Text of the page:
BEIJING – When Phil Dalhausser started life on the pro beach volleyball circuit five years ago, it was a non-career move.
"I just did it to avoid getting a real job," said the 6-foot-9 University of Central Florida graduate.
By winning gold at the Olympics with partner Todd Rogers on Friday, Dalhausser gave himself the ultimate confirmation that his desire to shun a more conventional workplace was a pretty good idea.
It’s a job that Dalhausser and Rogers hope has just gotten a little more lucrative.
Olympic beach volleyball has enjoyed high ratings in the United States, where key games have been broadcast in prime time. It remains to be seen whether that will translate into a healthier domestic AVP Tour and increased prize money for the players.
"It can't hurt," said Dalhausser. "The AVP is not exactly thriving, so anything that makes a difference would be good."
Much will depend on how the AVP goes about trying to make sure that at least some of the temporary surge in interest sparked by golds for Rogers/Dalhausser and women's team Kerri Walsh and Misty May-Treanor becomes permanent.
"It is up to the AVP to capitalize on this," said Rogers. "I don't know what they are planning, but there is a lot of media attention on beach volleyball right now and they have to use it to better the sport."
In Rogers and Dalhausser, the sport has two marketable and consumer-friendly superstars. But beach volleyball in the United States is still suffering from limited major sponsorship.
Indoor volleyball, meanwhile, can offer huge sums of money to its star players. Professional clubs around the world, especially in Russia, are doling out contracts worth up to $1 million per season.
"There is just not much incentive for those guys to move over," said Rogers. "If I was asked I would tell them to play indoor, set themselves up for life, buy a nice house.
"Then, if they want, they can 'retire' to beach volleyball for a few years."
Dalhausser and Rogers were planning to head to the U.S. men's basketball team's semifinal against Argentina on Friday night to return the support shown by Jason Kidd, Kobe Bryant and LeBron James, who all ventured to Chaoyang Park during the competition.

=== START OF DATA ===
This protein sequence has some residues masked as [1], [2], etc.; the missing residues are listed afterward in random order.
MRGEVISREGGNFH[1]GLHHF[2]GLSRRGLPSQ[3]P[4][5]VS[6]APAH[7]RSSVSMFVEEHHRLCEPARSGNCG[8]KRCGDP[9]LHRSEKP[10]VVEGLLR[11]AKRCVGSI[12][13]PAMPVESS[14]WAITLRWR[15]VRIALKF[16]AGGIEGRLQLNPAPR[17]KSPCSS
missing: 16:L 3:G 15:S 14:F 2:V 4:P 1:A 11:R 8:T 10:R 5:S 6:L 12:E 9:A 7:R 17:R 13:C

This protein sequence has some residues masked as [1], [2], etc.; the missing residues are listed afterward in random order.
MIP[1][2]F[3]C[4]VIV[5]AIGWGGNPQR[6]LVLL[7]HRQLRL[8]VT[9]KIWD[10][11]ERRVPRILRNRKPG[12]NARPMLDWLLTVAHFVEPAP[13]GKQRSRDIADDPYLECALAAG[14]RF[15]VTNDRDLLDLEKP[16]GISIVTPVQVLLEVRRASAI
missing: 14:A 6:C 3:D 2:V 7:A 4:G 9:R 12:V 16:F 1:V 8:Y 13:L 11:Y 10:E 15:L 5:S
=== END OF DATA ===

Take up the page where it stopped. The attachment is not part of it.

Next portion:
Watching Dalhausser's extraordinary leaping and blocking ability in the final, you could not help but wonder how he would fare on a basketball court.
He made nine winning blocks in total, including five in the deciding set, as the No. 2 seeds surged clear. After edging a tense first set 23-21, the U.S. team led 13-10 in the second before some inspired play from Marcio leveled the scores at one set apiece.
But there was no stopping Rogers and Dalhausser in the third, as they took an early lead and never let it slip.
After making the winning block, Dalhausser charged over to Rogers and hug-tackled him in the sand before the pair ran over to the stands to celebrate with their families.
True to form, both men were humble and gracious in victory.
"I just sat back and let Phil be Phil," said Rogers. "His blocking was phenomenal and I just led the cheering and tried not to make mistakes."
Dalhausser's laid-back attitude and humble nature is in contrast to his fearsome presence at the net.
"I feel like I don't really belong up here," Dalhausser said as he sat alongside Rogers, Marcio, Fabio Luiz and bronze medallists Ricardo and Emanuel. "These guys have played at an incredibly high level for many years. I still feel a little new to it."
Imagine what he might do when he starts getting used to it.